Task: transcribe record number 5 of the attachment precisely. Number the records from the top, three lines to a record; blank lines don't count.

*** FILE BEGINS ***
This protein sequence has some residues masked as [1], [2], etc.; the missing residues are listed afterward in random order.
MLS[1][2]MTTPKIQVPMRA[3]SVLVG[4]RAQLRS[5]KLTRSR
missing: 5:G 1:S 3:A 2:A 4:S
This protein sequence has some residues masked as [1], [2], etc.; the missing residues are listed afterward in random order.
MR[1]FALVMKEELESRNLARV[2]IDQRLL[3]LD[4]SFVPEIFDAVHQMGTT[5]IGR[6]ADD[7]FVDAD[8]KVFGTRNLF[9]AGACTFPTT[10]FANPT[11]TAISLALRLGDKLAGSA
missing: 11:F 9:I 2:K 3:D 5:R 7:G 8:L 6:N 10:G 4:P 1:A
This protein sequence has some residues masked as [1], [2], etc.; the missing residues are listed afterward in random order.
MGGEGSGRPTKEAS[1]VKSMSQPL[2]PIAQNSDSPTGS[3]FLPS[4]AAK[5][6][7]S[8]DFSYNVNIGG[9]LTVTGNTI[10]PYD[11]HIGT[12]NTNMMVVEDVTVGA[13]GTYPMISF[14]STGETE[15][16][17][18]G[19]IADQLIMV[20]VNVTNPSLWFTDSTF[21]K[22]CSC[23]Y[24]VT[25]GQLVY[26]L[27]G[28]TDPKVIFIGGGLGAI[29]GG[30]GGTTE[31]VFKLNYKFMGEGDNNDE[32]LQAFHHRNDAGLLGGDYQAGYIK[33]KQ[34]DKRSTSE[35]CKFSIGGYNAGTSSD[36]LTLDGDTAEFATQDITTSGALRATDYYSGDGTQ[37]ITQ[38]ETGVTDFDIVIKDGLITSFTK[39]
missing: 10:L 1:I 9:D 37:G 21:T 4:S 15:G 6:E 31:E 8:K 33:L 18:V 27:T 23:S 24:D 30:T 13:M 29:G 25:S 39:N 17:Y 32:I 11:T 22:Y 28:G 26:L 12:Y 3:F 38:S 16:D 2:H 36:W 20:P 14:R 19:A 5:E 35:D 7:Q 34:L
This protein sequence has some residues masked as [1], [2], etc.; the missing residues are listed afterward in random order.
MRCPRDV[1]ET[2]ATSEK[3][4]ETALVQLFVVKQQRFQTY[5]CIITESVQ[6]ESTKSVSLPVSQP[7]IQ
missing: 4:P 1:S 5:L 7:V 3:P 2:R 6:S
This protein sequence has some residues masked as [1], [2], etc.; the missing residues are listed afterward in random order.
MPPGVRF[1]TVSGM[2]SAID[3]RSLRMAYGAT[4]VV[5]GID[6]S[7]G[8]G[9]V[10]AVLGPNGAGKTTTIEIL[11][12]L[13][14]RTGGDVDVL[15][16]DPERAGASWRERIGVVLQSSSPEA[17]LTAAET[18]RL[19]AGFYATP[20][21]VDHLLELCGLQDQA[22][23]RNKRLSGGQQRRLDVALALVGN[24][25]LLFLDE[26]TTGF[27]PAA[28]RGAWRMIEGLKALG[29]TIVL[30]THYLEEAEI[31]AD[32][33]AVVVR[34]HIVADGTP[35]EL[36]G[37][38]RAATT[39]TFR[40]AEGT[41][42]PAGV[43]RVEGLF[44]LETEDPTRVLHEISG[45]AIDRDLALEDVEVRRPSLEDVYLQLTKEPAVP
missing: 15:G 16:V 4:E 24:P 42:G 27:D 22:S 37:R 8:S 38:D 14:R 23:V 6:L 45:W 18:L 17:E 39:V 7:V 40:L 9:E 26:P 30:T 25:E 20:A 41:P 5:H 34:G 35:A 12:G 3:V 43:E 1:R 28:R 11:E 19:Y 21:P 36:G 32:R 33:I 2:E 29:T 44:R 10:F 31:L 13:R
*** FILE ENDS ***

This protein sequence has some residues masked as [1], [2], etc.; the missing residues are listed afterward in random order.
MPPGVRF[1]TVSGM[2]SAID[3]RSLRMAYGAT[4]VV[5]GID[6]S[7]G[8]G[9]V[10]AVLGPNGAGKTTTIEIL[11][12]L[13][14]RTGGDVDVL[15][16]DPERAGASWRERIGVVLQSSSPEA[17]LTAAET[18]RL[19]AGFYATP[20][21]VDHLLELCGLQDQA[22][23]RNKRLSGGQQRRLDVALALVGN[24][25]LLFLDE[26]TTGF[27]PAA[28]RGAWRMIEGLKALG[29]TIVL[30]THYLEEAEI[31]AD[32][33]AVVVR[34]HIVADGTP[35]EL[36]G[37][38]RAATT[39]TFR[40]AEGT[41][42]PAGV[43]RVEGLF[44]LETEDPTRVLHEISG[45]AIDRDLALEDVEVRRPSLEDVYLQLTKEPAVP
missing: 15:G 16:V 4:E 24:P 42:G 27:D 22:S 37:R 8:S 38:D 14:R 23:V 6:L 45:W 18:L 17:E 39:V 7:V 40:L 9:E 26:P 30:T 25:E 20:A 41:P 5:H 34:G 35:A 12:G 3:V 43:E 1:R 28:R 11:E 19:Y 21:P 36:G 32:R 33:I 2:E 29:T 44:R 10:F 31:L 13:R